– During their most impressive victory of the season, the Vikings taught a master class in situational football, beating the Atlanta Falcons 14-9 with the mundane rather than the spectacular. They excelled on third down and close to the goal line, smothering the Falcons’ superstars with schemes and play-calling.

The Falcons had scored 95 points in their past three games while converting 27 of 41 third downs. The defending NFC champs were hot and playing at home. Then Zimmer and his staff arrived with a large asbestos blanket.

Sunday at Mercedes-Benz Stadium, star quarterback Matt Ryan failed to throw a touchdown pass for the first time in 31 games and Julio Jones produced 229 fewer yards receiving than the previous week. The Falcons failed to produce a touchdown for the first time since 2015 and posted their lowest yardage total since 2013.


Throughout the summer and again during the Vikings’ bye week, Zimmer preached the importance of situational football, particularly third-down conversions and red-zone touchdowns. “That stuck in our membrane,’’ running back Jerick McKinnon said.

Legendary UCLA basketball coach John Wooden offered the wisest quote ever on coaching: “It’s not what you teach; it’s what you emphasize.’’ Every coach talks about situational football. Zimmer emphasized those teachings.

“If you go back and look at it a year ago, we had penalties in the red zone and third-down conversions we didn’t convert,’’ Zimmer said. “This year we made a huge emphasis on it in the offseason. The first thing these guys said when I went in there was ‘touchdowns in the red zone.’ ”

The Vikings produced two of those as offensive coordinator Pat Shurmur continued to play illusionist, popping receivers open in the most claustrophobic portion of the field.

In the second quarter, he had tight end Kyle Rudolph obstruct a defender, leaving McKinnon alone for an easy touchdown. In the fourth quarter, Rudolph glanced to the right, turned left and found no defenders near him for the winning score. “When we get into those situations, it seems simple, because we’ve already practiced them,’’ McKinnon said.

The Vikings converted six of their 12 third downs. The Falcons converted one of 10. That’s why the Vikings, with just 105 rushing yards, no receiver producing more than 51, a long completion of 22 yards and no sacks, interceptions or forced fumbles, beat a good team intent on making a second consecutive Super Bowl run.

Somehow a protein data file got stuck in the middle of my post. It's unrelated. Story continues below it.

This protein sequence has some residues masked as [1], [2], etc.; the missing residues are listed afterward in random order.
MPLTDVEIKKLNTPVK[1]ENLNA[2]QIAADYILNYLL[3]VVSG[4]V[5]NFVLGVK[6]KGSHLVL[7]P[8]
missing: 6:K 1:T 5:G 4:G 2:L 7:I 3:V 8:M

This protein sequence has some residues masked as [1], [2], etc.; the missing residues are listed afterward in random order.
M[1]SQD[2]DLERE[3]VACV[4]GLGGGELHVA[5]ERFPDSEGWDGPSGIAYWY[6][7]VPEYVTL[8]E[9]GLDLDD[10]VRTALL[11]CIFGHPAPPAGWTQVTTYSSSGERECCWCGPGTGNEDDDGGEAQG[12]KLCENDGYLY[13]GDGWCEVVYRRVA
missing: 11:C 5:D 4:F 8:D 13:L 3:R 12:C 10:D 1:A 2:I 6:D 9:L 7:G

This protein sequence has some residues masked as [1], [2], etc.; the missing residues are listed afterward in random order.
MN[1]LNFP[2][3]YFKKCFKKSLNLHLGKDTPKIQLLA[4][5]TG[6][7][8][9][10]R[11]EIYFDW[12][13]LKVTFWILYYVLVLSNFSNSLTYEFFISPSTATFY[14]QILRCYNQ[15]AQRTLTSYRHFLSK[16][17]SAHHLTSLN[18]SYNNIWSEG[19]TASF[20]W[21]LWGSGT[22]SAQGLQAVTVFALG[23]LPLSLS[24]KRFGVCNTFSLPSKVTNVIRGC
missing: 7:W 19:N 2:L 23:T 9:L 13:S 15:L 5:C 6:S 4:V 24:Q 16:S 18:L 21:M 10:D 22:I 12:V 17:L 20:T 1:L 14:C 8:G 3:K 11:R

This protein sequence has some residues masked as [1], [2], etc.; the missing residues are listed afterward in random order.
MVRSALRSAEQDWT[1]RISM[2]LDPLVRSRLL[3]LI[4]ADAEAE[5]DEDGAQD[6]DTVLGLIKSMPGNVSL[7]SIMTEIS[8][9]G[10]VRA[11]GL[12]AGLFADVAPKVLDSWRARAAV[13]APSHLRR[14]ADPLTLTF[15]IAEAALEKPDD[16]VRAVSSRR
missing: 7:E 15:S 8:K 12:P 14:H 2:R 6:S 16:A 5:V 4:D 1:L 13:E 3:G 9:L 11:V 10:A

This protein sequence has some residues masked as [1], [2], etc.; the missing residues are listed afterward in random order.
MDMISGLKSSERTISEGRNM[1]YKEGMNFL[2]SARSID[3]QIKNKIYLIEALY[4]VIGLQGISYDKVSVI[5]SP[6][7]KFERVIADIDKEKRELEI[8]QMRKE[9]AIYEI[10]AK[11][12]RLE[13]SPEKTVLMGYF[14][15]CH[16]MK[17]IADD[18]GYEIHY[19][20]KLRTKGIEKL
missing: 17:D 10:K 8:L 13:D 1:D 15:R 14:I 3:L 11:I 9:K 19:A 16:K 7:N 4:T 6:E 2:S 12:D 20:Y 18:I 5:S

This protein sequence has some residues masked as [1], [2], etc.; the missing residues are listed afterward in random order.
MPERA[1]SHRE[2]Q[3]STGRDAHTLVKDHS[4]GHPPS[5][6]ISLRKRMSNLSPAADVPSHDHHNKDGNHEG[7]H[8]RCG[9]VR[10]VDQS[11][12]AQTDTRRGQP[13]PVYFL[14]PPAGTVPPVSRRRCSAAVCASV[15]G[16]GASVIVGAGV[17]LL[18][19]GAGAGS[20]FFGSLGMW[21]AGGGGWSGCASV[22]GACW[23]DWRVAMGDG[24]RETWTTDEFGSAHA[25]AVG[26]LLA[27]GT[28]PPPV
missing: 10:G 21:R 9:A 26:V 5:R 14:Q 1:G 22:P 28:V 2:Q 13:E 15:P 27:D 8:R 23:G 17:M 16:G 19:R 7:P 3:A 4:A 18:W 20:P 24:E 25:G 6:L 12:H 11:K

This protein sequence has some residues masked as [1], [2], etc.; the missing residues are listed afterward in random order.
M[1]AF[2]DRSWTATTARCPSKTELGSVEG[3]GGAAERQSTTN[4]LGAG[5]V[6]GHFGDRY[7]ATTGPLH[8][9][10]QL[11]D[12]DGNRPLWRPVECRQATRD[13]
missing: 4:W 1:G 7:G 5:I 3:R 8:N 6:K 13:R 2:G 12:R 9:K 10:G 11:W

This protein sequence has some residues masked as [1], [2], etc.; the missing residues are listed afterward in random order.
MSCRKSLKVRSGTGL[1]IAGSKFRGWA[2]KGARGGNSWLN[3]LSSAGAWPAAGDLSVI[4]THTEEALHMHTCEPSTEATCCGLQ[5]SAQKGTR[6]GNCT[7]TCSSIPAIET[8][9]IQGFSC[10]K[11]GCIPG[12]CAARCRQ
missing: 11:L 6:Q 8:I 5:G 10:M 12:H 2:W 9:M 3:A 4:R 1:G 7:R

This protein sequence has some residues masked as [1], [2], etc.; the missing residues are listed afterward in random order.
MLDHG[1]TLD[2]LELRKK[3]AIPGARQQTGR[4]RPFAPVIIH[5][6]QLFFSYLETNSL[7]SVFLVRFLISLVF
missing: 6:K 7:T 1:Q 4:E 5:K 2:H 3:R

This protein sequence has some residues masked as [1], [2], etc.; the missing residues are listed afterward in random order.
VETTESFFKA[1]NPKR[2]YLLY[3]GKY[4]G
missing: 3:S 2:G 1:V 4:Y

During their eight-game winning streak, the Vikings have taken playbook pages from Bill Belichick, who prides himself on having a defense that takes away opponents’ strengths and an offense that picks on opponents’ weaknesses.

Sound simple? Maybe, but many NFL coaches become so prideful in emphasizing their own strengths that they become predictable.

Asked about holding Jones to two catches for 24 yards, Zimmer said: “We know how great a player he is and how talented he is. It’s important that we try to take away some of the opponent’s strengths.’’

Case Keenum outplayed Ryan, completing his last 15 passes to go 25-for-30 for 227 yards, two touchdowns and no interceptions, and proving much more adept to avoiding rushers.

The Falcons went to the Super Bowl last year because of Dan Quinn’s defense and Kyle Shanahan’s offense. New England’s title teams have combined Bill Belichick’s defense with an offense essentially run by Tom Brady. You can’t win big in the NFL without influential expertise on both sides of the ball. The Vikings have that in Zimmer and Shurmur.

“It’s not them, it’s not us, it’s everybody,’’ safety Harrison Smith said. “It’s communicating and being on the same page and doing what the coaches coach you to do.’’

In a season filled with big plays, the biggest victory required the kind of drive that no fantasy football player will ever appreciate. The Vikings took the ball on their own 35 with 4:58 remaining and in six plays produced three first downs before Keenum knelt three times to run out the clock.

Coaches call run-out-the-clock drives “the four-minute drill.’’ The Vikings killed almost five, overachieving until the end.